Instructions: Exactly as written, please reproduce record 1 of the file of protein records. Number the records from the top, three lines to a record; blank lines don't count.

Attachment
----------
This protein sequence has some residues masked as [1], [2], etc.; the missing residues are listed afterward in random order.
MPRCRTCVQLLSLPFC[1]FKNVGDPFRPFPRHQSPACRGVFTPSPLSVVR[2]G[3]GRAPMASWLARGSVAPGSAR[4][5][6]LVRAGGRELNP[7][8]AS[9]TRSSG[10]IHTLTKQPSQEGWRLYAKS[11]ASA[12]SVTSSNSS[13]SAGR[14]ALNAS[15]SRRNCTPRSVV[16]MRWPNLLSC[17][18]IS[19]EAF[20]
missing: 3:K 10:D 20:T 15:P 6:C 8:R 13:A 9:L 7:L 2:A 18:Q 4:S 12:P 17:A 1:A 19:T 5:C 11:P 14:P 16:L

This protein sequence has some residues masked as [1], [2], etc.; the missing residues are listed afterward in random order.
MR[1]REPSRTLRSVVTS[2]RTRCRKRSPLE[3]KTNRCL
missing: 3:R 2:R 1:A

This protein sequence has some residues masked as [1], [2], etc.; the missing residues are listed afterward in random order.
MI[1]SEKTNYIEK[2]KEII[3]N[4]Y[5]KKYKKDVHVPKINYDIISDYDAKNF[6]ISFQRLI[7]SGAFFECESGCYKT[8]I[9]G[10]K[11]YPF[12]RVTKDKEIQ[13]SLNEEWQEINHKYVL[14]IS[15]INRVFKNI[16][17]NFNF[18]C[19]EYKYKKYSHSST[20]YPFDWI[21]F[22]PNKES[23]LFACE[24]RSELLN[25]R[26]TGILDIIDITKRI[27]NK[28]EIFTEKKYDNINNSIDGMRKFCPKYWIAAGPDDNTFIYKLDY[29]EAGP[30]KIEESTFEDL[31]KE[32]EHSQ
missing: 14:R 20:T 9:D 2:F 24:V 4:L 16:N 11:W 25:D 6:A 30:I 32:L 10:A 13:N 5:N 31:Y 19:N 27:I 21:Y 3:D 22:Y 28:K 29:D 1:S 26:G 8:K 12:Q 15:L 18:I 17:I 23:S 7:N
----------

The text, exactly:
This protein sequence has some residues masked as [1], [2], etc.; the missing residues are listed afterward in random order.
MPRCRTCVQLLSLPFC[1]FKNVGDPFRPFPRHQSPACRGVFTPSPLSVVR[2]G[3]GRAPMASWLARGSVAPGSAR[4][5][6]LVRAGGRELNP[7][8]AS[9]TRSSG[10]IHTLTKQPSQEGWRLYAKS[11]ASA[12]SVTSSNSS[13]SAGR[14]ALNAS[15]SRRNCTPRSVV[16]MRWPNLLSC[17][18]IS[19]EAF[20]
missing: 3:K 10:D 20:T 15:P 6:C 8:R 13:A 9:L 7:L 2:A 18:Q 4:S 12:P 17:A 1:A 19:T 5:C 11:P 14:P 16:L